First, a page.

Management Levels?

At some point when reviewing an organisation’s structure, the question inevitably comes up, ‘What’s the right number of management levels?’ Often peoples’ thinking starts from the wrong place; organograms,
leadership spans-of-control, management grades and salaries.

You know something has gone wrong when you see a structure with 2 or 3 people reporting into a manager, each with only 2 or 3 reports themselves. What real value-add is each level giving? The right place to start is with fundamental thinking about the organisation’s purposes and the inherent number of ‘system levels’ required for strategic control given its competitive environment, strategy, culture, complexity and scale. Form follows function.

think pieceTricordant has the rule that every ‘whole and healthy’ team must have a purposeful deliverable, what we call its ‘significant event’; creating something significant, transforming something significant or inspiring something significant in others. That is true for every client-facing delivery team …but it’s also just as true for every level of management.

Each level has to be justified by having a unique responsibility to deliver and its own ‘significant event’.’ They are because of a strategic systemic control challenge, and NOT simply because of numbers of heads.

Over the years Tricordant have had a series of projects where we have mapped the purposes of an organisation and thought through the inherent numbers levels of system it requires given its strategy and environment. That has then led to realising that a whole level of management could be eliminated, along with significant costs, without reducing strategic control or effective management.

We have, however, just finished a batch of three organisation redesign projects that all required, not the elimination of a management level, but the need to insert an otherwise currently missing level.

  1. The division of an international pharmaceutical company with growing market share were facing a rapid consolidation and complexity of its client market in one sector. The new design needed an extra management level for formal national account management as well as an enhanced regional team structure.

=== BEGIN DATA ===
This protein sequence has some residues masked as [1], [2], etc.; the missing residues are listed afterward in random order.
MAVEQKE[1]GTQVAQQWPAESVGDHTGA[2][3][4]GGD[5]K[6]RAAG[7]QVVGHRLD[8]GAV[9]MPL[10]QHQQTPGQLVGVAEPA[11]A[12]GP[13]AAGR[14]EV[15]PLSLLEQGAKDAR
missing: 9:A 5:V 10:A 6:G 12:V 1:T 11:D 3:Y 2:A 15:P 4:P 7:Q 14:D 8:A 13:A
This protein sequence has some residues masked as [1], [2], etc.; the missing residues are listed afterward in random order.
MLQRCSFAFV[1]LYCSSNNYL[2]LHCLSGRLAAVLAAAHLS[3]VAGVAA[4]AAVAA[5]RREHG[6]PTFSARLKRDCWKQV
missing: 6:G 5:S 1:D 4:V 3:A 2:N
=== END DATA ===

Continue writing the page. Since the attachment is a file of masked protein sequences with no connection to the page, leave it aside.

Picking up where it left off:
2. An international service organisation was seeing both rapid growth and increasing complexity of service. They wished to be more ‘lean’, innovative and customer-focused whilst maintaining critical quality standards. They were struggling to deliver this through their traditional teams. After revising the current teams’ boundaries and purposes, a new management level, responsible for cross-team governance, quality and resource control, is now being implemented.
  3. A global engineering company, having doubled recently is expected to now double again. It has been facing a rapid increase in product and project complexity. A new ‘whole system’ level of engineering controls and governance was needed to integrate its otherwise diverse and increasingly devolved engineering teams and bring unity and alignment without stifling agility and innovation.

So, in conclusion, in the current economic environment we are seeing a number of successful organisations growing rapidly in diverse and international markets, but struggling with complexity and governance. They each needed to wake up and intelligently implement an extra management level, but with a clear significant purpose and role, and not just driven by the organograms and grading structures.